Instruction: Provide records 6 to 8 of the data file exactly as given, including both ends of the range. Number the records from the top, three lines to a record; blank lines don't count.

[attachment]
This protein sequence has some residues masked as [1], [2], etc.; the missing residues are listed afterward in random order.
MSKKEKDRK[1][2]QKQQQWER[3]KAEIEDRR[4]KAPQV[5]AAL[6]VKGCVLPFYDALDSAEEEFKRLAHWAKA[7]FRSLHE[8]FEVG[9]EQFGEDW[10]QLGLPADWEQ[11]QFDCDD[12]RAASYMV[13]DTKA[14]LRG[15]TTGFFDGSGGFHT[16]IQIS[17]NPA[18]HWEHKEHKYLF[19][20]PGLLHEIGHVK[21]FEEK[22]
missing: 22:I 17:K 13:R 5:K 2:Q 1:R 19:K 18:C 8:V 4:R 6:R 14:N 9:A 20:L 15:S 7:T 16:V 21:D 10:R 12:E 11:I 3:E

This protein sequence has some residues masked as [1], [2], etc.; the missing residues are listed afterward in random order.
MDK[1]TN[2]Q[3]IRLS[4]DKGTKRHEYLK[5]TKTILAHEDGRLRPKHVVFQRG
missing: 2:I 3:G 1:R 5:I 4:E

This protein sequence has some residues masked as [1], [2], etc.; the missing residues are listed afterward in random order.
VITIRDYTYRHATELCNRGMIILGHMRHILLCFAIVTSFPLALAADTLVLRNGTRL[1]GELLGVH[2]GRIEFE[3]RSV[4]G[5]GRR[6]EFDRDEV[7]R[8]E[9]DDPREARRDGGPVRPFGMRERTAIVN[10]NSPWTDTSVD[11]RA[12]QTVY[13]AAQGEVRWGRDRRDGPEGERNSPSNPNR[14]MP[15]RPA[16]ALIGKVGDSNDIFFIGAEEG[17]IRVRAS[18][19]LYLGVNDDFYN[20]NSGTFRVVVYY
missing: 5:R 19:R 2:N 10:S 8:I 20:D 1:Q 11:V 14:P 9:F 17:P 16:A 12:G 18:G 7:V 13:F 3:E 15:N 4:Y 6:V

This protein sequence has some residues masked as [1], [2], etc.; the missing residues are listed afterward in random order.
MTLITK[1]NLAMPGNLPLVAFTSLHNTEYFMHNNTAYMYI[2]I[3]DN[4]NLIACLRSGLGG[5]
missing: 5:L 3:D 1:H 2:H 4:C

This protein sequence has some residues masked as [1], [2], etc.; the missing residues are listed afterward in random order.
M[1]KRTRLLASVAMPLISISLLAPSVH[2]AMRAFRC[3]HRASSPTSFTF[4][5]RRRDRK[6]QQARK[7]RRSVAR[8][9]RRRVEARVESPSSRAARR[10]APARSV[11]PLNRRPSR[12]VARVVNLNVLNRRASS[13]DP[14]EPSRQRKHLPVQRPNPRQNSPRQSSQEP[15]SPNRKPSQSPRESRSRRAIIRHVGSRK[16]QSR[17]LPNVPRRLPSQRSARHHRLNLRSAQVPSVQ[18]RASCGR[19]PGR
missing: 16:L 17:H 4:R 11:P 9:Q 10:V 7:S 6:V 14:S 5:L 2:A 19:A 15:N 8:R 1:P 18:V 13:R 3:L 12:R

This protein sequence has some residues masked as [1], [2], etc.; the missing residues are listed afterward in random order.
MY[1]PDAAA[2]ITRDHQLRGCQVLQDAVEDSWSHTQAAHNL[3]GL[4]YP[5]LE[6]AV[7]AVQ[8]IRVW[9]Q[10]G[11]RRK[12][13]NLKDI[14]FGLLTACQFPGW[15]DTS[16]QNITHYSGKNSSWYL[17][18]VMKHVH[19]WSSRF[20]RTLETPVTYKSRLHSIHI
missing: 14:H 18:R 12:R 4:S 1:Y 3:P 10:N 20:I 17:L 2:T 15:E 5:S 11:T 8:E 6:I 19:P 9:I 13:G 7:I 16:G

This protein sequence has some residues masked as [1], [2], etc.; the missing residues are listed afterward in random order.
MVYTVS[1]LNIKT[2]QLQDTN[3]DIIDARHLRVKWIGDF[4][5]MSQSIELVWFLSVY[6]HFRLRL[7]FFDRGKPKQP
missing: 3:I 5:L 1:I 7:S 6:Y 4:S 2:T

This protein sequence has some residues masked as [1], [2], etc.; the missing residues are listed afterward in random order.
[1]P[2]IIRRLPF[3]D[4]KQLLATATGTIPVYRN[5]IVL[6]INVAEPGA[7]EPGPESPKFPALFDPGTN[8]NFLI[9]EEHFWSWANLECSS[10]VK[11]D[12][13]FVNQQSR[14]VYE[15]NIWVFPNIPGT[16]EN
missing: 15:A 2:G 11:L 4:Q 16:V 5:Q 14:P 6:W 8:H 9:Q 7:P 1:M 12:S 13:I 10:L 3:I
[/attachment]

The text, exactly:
This protein sequence has some residues masked as [1], [2], etc.; the missing residues are listed afterward in random order.
MY[1]PDAAA[2]ITRDHQLRGCQVLQDAVEDSWSHTQAAHNL[3]GL[4]YP[5]LE[6]AV[7]AVQ[8]IRVW[9]Q[10]G[11]RRK[12][13]NLKDI[14]FGLLTACQFPGW[15]DTS[16]QNITHYSGKNSSWYL[17][18]VMKHVH[19]WSSRF[20]RTLETPVTYKSRLHSIHI
missing: 14:H 18:R 12:R 4:S 1:Y 3:P 10:N 20:I 17:L 2:T 15:E 5:S 11:T 8:E 6:I 19:P 9:I 13:G 7:I 16:G

This protein sequence has some residues masked as [1], [2], etc.; the missing residues are listed afterward in random order.
MVYTVS[1]LNIKT[2]QLQDTN[3]DIIDARHLRVKWIGDF[4][5]MSQSIELVWFLSVY[6]HFRLRL[7]FFDRGKPKQP
missing: 3:I 5:L 1:I 7:S 6:Y 4:S 2:T

This protein sequence has some residues masked as [1], [2], etc.; the missing residues are listed afterward in random order.
[1]P[2]IIRRLPF[3]D[4]KQLLATATGTIPVYRN[5]IVL[6]INVAEPGA[7]EPGPESPKFPALFDPGTN[8]NFLI[9]EEHFWSWANLECSS[10]VK[11]D[12][13]FVNQQSR[14]VYE[15]NIWVFPNIPGT[16]EN
missing: 15:A 2:G 11:L 4:Q 16:V 5:Q 14:P 6:W 8:H 9:Q 7:P 1:M 12:S 13:I 10:L 3:I